Why Canada Does Not Want to Match US $800 exemption?

You would think that this would be a good thing for everyone if Canada upped the exemption. However accounting firm PwC – commissioned by the Retail Council of Canada released a report saying that 300,000 jobs will be lost because Canadians will be paying 20-30% less and that usually goes to retail people’s salary. Even if exemption limit is pushed only to $200 – the study says still 280,000 people would lose their jobs in Canada.

Canada Retail is furious that hard working Canadians trying to save a buck or $300 if you are buying above mentioned stroller and say that it is ridiculous that you want to save money:

“It would be a bizarre public-policy choice to incentivize people to shop anywhere but here,” said Karl Littler, the Retail Council of Canada’s vice-president of public affairs. “This would be an incentive not to invest here. It would, in fact, be an incentive to invest elsewhere in order to gain access to the tax and duty advantage.”

Why US wants Canada to match it?

GDJ / Pixabay

US does not agree. Mr. Lighthizer, the U.S. Trade Representative, is pushing $800 exemption, because he says its unfair to Canadians and Americans. He says that NAFTA might get cancelled if this point is not dealt with.

The American side says that they will reduce wait times, and increase revenue for the American government and companies in the US.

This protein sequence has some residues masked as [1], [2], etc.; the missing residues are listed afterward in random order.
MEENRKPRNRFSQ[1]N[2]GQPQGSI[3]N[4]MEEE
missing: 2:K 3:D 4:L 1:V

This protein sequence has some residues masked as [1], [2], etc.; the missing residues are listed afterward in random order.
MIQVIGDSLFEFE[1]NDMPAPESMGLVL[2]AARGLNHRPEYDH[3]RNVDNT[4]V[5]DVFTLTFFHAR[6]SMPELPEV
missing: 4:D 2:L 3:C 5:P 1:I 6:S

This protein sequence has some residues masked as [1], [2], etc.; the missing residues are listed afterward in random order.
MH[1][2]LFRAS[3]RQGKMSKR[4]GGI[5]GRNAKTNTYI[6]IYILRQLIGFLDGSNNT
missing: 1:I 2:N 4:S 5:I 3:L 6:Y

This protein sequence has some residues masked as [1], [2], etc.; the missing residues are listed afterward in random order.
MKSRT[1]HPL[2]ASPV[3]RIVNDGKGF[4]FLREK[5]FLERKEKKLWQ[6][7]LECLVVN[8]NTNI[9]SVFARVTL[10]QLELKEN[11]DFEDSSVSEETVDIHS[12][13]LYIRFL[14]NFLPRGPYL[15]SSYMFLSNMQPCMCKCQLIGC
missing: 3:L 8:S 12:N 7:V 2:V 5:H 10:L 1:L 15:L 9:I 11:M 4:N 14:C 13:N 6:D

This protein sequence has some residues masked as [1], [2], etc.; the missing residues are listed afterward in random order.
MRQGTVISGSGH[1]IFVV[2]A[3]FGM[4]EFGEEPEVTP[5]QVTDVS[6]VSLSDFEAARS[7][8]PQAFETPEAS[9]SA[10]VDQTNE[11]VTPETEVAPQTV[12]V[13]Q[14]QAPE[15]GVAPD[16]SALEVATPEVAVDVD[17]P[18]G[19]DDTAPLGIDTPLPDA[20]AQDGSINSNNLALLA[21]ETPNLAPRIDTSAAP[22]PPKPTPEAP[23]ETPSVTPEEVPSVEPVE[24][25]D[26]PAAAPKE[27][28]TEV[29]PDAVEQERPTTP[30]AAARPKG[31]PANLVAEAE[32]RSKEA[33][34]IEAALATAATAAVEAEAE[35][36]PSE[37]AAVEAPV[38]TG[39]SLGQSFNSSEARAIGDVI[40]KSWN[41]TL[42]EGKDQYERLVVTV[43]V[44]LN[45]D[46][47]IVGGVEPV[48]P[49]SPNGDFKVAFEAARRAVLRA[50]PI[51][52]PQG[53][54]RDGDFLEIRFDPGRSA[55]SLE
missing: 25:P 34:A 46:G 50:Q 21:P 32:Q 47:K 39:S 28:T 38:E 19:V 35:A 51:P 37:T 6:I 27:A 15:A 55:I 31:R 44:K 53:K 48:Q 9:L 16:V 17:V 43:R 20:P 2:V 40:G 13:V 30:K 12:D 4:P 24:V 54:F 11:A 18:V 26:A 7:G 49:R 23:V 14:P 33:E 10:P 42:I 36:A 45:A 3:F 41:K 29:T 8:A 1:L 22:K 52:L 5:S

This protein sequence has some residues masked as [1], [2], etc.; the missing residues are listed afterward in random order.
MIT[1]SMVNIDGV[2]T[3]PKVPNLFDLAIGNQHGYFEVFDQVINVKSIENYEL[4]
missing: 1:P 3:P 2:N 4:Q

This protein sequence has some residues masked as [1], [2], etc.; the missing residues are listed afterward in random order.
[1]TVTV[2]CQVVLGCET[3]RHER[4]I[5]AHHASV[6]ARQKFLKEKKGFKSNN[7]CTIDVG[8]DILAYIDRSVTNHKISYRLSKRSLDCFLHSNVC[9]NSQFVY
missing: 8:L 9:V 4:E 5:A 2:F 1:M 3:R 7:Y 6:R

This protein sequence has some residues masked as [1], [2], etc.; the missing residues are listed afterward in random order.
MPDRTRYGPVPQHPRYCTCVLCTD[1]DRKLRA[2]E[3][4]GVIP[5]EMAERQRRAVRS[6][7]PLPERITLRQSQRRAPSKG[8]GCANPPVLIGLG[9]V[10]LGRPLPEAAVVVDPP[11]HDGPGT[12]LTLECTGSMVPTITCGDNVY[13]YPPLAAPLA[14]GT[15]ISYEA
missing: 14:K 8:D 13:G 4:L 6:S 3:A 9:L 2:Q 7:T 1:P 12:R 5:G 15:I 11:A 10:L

“The facts are that the government spends more to go after de minimis than they collect,” said Maryscott Greenwood, chief executive of the Canadian American Business Council, who added that a higher threshold would benefit Canadian exporters and consumers.

“The public wants to be able to buy things for convenience online,” she said.

What can you do to help to raise the exemption?

There are few petitions going on, you can sign it if you wish:



Under the Postal Imports Remission Order, goods imported from another country are exempt from taxes and duties if the value does not exceed $20; $60 on gifts. That’s right, for an item worth more than $60, you have to pay to receive a gift. This is known as the de minimis threshold. (de minimis: too trivial or minor to merit consideration, especially pertaining to law) This threshold was put in place in 1985, long before the emergence of e-commerce, which many of us use today. This regulation is completely outdated and out of step with our NAFTA peers, and this limit of $20 is one of the lowest in the developed world.

Canada is a part of NAFTA (North America Free Trade Agreement) along with the United States and Mexico. The U.S. has a de minimis threshold of $800USD, and Mexico a threshold of $300USD.

There are many, many items that simply cannot be purchased within Canada. When importing, with duty and taxes as well as brokerage fees that may occur, you may end up paying much more than (sometimes even double) the actual price of an item. This doesn’t just harm consumers, but also small to medium-sized businesses. Commercial goods above $1600 are exempt from duties and taxes, protecting many larger businesses from encountering these harsh fees. It’s time to stop penalizing the small guys so heavily for trying to take part in the global economy, or even just the North American economy for that matter, and wasting so much money, time, and manpower doing it.